DEFINITION of 'Zero-Proof Bookkeeping'

Zero-proof bookkeeping is a manual bookkeeping procedure used in accounting in which posted entries are systematically subtracted from an ending balance to check for errors. In zero-proof bookkeeping, a balance of zero when all entries have been subtracted is proof that the accounting entries have been entered correctly. In this way, this practice is quite similar to keeping a balance sheet, which is a common financial statement issued by firms that balances assets with liabilities and shareholder's equity - such that subtracting the left side from the right side of the balance sheet results in a sum of zero.

Zero-proof bookkeeping is employed as part of a double entry bookkeeping system, where credits (assets) and debits (liabilities) are kept track of simultaneously.

BREAKING DOWN 'Zero-Proof Bookkeeping'

This method, used as part of a double entry bookkeeping system, may be used to reconcile accounting differences in situations where the number of entries or transactions is not overly large. A typical situation where zero-proof bookkeeping is used is by bank tellers to reconcile differences at the end of a day. Zero proof bookkeeping is not practical where large numbers of transactions are the norm and many of the figures are rounded. Thus, this practice is most often used by smaller businesses or for individual purposes.

Because zero-proof bookkeeping is carried out by hand, it is a laborious and time consuming process. It is also tedious in that the same sort of manual calculations must be carried out on a regular basis, for example at the end of each business day. Of course, this work can be augmented with the work of calculators or spreadsheets such as Microsoft Excel.

To start in the zeroing out process, the bookkeeper will first engage in "footing" the ledger. Footing here means summing up all of the numbers recorded in a single column of the accounting ledger. The resulting sum, which appears at the bottom ("foot') of the column is then used to reconcile against the other columns by comparing and subtracting debits from credits (cross-footing). An example of zero-proof bookkeeping in practice is the use of balance sheets by firms where shareholders' equity is used as a figure (either positive or negative) to balance assets with liabilities so that they add up to zero on net.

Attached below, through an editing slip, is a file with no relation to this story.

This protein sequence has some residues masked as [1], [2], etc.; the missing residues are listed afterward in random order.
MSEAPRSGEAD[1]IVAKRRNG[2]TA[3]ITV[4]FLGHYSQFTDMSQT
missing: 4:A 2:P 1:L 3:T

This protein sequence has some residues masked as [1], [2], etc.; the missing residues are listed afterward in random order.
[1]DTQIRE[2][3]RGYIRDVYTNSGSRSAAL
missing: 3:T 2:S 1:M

RELATED TERMS
  1. Trial Balance

    A trial balance is a bookkeeping worksheet in which the balances ...
  2. General Ledger

    A general ledger represents the formal ledger for a company's ...
  3. Accounting

    Accounting is the systematic and comprehensive recording of financial ...
  4. Administrative Accounting

    Administrative accounting handles and reports internal factors ...
  5. Closing Entry

    A closing entry is a journal entry made at the end of the accounting ...
  6. Reconciliation

    Reconciliation is an accounting process used to determine whether ...
Related Articles
  1. Investing

    Financial History: The Evolution Of Accounting

    Follow accounting from its roots in ancient times to the profession we now depend on.
  2. Small Business

    How to Outsource Work: 2 Tips for Business Owners

    Small business owner can increase efficiency and profits by outsourcing routine functions such as bookkeeping and payroll.
  3. Investing

    How to use Excel as a general accounting ledger

    Follow these steps to set up a general ledger accounting system in Excel. A small business can use Excel as a substitute for expensive accounting software.
  4. Tech

    The Best 5 Online Accounting Systems For Small Business

    Running a small business can be difficult, but thanks to these online accounting services, taking care of payroll doesn't have to be.
  5. Taxes

    4 Ways Business Owners Can Reduce Tax Time Stress

    Business owners who implement these strategies throughout the year will find filing taxes less stressful.
  6. Small Business

    The Importance of Small Business Forecasting

    Small businesses need forecasting to know what they can spend on future expansion and marketing.
  7. Personal Finance

    Accountant: Job Description & Average Salary

    Discover what the job description of an accountant entails, along with education and training, salary and skills necessary for success.
RELATED FAQS
  1. What's the difference between the general ledger and a general journal?

    Keeping records for most organizations require a double-entry bookkeeping system, which revolves around transactions in the ... Read Answer >>
  2. How do you calculate credits and debits in the general ledger?

    Know the key points when balancing a ledger and why it's essential to understand the relationship between credits and debits ... Read Answer >>
  3. How do you calculate shareholder equity?

    Shareholder equity is calculated by subtracting a company's total liabilities from its total assets. It's the amount remaining ... Read Answer >>
  4. How are the three major financial statements related to each other?

    Learn why investors analyze a company's financial statements, and how the income statement, balance sheet and cash flow statement ... Read Answer >>
  5. What are the most important steps in the accounting cycle?

    Understand the steps in the accounting cycle. Learn about each of the eight steps in the accounting cycle and why each one ... Read Answer >>
Trading Center